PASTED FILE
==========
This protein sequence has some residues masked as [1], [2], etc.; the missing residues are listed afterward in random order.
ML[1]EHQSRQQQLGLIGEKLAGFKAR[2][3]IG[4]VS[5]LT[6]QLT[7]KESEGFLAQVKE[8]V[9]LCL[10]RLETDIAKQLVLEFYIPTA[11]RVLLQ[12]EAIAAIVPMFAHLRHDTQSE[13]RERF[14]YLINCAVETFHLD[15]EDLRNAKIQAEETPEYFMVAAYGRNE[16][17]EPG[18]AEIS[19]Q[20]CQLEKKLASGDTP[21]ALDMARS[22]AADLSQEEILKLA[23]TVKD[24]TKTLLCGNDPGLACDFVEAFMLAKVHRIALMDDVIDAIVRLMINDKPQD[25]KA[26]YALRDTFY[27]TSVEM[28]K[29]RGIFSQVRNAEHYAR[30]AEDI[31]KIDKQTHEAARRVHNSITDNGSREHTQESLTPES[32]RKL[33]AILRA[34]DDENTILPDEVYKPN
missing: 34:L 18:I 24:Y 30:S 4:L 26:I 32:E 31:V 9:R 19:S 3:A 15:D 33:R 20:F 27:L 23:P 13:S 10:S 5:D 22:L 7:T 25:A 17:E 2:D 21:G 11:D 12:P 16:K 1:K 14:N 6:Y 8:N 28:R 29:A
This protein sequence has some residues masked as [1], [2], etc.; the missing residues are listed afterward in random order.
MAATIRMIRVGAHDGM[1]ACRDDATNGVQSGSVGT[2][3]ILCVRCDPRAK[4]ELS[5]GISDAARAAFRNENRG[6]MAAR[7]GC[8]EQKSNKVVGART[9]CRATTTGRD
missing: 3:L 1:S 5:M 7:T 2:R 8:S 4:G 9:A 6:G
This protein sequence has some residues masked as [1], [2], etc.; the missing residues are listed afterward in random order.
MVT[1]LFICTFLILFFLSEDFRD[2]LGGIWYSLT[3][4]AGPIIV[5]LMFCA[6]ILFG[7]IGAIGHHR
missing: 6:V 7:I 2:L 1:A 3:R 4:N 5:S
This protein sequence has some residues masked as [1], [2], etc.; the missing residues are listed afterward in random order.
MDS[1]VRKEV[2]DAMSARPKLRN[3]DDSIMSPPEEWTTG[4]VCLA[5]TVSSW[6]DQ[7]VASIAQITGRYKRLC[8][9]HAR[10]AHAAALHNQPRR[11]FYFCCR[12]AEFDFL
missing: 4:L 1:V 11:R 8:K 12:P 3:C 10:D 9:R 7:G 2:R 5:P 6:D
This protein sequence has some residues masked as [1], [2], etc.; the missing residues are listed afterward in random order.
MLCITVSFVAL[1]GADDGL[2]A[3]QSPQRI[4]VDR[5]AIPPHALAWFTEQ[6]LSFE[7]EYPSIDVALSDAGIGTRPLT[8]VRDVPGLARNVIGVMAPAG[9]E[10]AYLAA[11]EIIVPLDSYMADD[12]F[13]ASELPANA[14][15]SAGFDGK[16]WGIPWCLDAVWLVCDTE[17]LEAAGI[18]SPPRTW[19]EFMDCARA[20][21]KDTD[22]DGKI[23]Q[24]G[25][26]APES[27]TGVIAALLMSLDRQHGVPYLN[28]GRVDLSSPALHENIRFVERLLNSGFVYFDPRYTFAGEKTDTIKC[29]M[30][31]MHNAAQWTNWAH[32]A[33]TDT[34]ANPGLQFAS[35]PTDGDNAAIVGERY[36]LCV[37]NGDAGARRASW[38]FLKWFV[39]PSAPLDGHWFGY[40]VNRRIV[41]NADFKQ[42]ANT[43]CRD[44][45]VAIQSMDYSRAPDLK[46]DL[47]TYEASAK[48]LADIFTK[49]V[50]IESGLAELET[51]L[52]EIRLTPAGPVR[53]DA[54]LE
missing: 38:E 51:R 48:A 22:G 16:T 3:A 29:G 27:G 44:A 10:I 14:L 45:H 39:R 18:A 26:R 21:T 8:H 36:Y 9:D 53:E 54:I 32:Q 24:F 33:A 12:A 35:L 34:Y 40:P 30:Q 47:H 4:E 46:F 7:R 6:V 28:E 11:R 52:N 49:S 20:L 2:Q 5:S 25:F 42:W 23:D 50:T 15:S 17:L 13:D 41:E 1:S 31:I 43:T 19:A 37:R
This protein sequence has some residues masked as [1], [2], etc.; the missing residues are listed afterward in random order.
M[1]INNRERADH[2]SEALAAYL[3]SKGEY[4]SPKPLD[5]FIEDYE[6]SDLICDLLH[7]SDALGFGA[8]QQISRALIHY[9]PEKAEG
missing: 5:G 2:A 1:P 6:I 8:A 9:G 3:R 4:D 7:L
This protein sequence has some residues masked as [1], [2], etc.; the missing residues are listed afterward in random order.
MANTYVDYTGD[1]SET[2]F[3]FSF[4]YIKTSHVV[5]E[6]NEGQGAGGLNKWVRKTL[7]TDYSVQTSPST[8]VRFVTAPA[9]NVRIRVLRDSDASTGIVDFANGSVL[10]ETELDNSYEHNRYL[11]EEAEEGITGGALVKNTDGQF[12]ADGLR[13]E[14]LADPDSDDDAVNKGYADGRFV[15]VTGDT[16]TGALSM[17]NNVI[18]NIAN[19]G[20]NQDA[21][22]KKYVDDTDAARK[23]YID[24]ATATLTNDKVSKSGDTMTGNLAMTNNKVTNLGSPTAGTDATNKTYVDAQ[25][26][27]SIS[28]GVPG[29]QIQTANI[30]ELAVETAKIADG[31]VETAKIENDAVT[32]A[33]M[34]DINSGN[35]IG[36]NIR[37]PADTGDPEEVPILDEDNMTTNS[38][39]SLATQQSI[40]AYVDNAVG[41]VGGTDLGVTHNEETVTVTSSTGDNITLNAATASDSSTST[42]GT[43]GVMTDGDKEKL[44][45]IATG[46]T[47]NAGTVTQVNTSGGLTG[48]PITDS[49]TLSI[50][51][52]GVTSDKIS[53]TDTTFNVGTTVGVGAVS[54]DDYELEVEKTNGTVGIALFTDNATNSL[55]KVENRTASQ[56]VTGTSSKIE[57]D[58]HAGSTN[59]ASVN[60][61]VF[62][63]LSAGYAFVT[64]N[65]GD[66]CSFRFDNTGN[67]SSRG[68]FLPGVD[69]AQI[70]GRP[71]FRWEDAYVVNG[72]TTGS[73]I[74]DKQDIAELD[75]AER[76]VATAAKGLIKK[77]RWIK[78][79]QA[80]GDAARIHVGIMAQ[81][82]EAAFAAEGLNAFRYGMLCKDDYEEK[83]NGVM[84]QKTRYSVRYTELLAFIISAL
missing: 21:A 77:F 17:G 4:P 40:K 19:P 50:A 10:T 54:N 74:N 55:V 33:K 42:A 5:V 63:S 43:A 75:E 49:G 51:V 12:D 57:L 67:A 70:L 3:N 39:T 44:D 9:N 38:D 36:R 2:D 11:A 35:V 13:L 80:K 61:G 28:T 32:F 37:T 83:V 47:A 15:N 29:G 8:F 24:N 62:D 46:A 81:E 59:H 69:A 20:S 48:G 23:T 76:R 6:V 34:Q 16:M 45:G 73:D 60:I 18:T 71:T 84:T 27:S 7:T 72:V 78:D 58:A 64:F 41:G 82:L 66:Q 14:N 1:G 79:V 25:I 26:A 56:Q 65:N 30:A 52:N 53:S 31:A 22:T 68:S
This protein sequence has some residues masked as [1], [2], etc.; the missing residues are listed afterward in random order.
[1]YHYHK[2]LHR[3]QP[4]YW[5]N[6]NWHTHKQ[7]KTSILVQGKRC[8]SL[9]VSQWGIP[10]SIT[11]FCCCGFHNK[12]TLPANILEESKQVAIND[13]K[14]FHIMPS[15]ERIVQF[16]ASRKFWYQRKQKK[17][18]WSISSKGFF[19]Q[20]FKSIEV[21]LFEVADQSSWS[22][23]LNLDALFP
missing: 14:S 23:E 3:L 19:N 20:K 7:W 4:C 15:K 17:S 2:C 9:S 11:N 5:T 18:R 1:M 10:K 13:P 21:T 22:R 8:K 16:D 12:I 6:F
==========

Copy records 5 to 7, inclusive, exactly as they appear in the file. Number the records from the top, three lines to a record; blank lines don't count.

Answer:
This protein sequence has some residues masked as [1], [2], etc.; the missing residues are listed afterward in random order.
MLCITVSFVAL[1]GADDGL[2]A[3]QSPQRI[4]VDR[5]AIPPHALAWFTEQ[6]LSFE[7]EYPSIDVALSDAGIGTRPLT[8]VRDVPGLARNVIGVMAPAG[9]E[10]AYLAA[11]EIIVPLDSYMADD[12]F[13]ASELPANA[14][15]SAGFDGK[16]WGIPWCLDAVWLVCDTE[17]LEAAGI[18]SPPRTW[19]EFMDCARA[20][21]KDTD[22]DGKI[23]Q[24]G[25][26]APES[27]TGVIAALLMSLDRQHGVPYLN[28]GRVDLSSPALHENIRFVERLLNSGFVYFDPRYTFAGEKTDTIKC[29]M[30][31]MHNAAQWTNWAH[32]A[33]TDT[34]ANPGLQFAS[35]PTDGDNAAIVGERY[36]LCV[37]NGDAGARRASW[38]FLKWFV[39]PSAPLDGHWFGY[40]VNRRIV[41]NADFKQ[42]ANT[43]CRD[44][45]VAIQSMDYSRAPDLK[46]DL[47]TYEASAK[48]LADIFTK[49]V[50]IESGLAELET[51]L[52]EIRLTPAGPVR[53]DA[54]LE
missing: 38:E 51:R 48:A 22:G 16:T 3:A 29:G 27:G 44:A 10:I 14:L 45:H 39:R 18:A 26:R 21:T 8:H 36:Y 9:D 53:E 54:I 32:Q 24:F 33:A 12:A 35:L 34:Y 40:P 30:Q 47:H 4:E 46:F 7:R 6:V 28:E 11:R 52:N 49:S 20:L 2:Q 5:S 25:F 42:W 23:D 50:T 15:S 17:L 13:D 41:E 1:S 31:I 43:T 19:A 37:R
This protein sequence has some residues masked as [1], [2], etc.; the missing residues are listed afterward in random order.
M[1]INNRERADH[2]SEALAAYL[3]SKGEY[4]SPKPLD[5]FIEDYE[6]SDLICDLLH[7]SDALGFGA[8]QQISRALIHY[9]PEKAEG
missing: 5:G 2:A 1:P 6:I 8:A 9:G 3:R 4:D 7:L
This protein sequence has some residues masked as [1], [2], etc.; the missing residues are listed afterward in random order.
MANTYVDYTGD[1]SET[2]F[3]FSF[4]YIKTSHVV[5]E[6]NEGQGAGGLNKWVRKTL[7]TDYSVQTSPST[8]VRFVTAPA[9]NVRIRVLRDSDASTGIVDFANGSVL[10]ETELDNSYEHNRYL[11]EEAEEGITGGALVKNTDGQF[12]ADGLR[13]E[14]LADPDSDDDAVNKGYADGRFV[15]VTGDT[16]TGALSM[17]NNVI[18]NIAN[19]G[20]NQDA[21][22]KKYVDDTDAARK[23]YID[24]ATATLTNDKVSKSGDTMTGNLAMTNNKVTNLGSPTAGTDATNKTYVDAQ[25][26][27]SIS[28]GVPG[29]QIQTANI[30]ELAVETAKIADG[31]VETAKIENDAVT[32]A[33]M[34]DINSGN[35]IG[36]NIR[37]PADTGDPEEVPILDEDNMTTNS[38][39]SLATQQSI[40]AYVDNAVG[41]VGGTDLGVTHNEETVTVTSSTGDNITLNAATASDSSTST[42]GT[43]GVMTDGDKEKL[44][45]IATG[46]T[47]NAGTVTQVNTSGGLTG[48]PITDS[49]TLSI[50][51][52]GVTSDKIS[53]TDTTFNVGTTVGVGAVS[54]DDYELEVEKTNGTVGIALFTDNATNSL[55]KVENRTASQ[56]VTGTSSKIE[57]D[58]HAGSTN[59]ASVN[60][61]VF[62][63]LSAGYAFVT[64]N[65]GD[66]CSFRFDNTGN[67]SSRG[68]FLPGVD[69]AQI[70]GRP[71]FRWEDAYVVNG[72]TTGS[73]I[74]DKQDIAELD[75]AER[76]VATAAKGLIKK[77]RWIK[78][79]QA[80]GDAARIHVGIMAQ[81][82]EAAFAAEGLNAFRYGMLCKDDYEEK[83]NGVM[84]QKTRYSVRYTELLAFIISAL
missing: 21:A 77:F 17:G 4:P 40:K 19:P 50:A 10:T 54:N 74:N 55:V 33:K 42:A 5:V 63:S 43:A 75:E 49:G 51:V 12:D 57:L 67:A 70:L 3:N 39:T 44:D 9:N 38:D 36:R 2:D 11:A 35:V 13:L 80:K 61:G 28:T 32:F 37:T 83:V 47:A 15:N 29:G 8:F 24:N 62:D 46:A 81:E 59:H 69:A 20:S 48:G 23:T 76:R 6:V 34:Q 16:M 45:G 73:D 60:I 18:T 71:T 84:T 27:S 7:T 72:V 78:D 58:A 64:F 41:G 82:L 66:Q 14:N 1:G 79:V 25:I 26:A 56:Q 65:N 30:A 52:N 53:S 31:A 22:T 68:S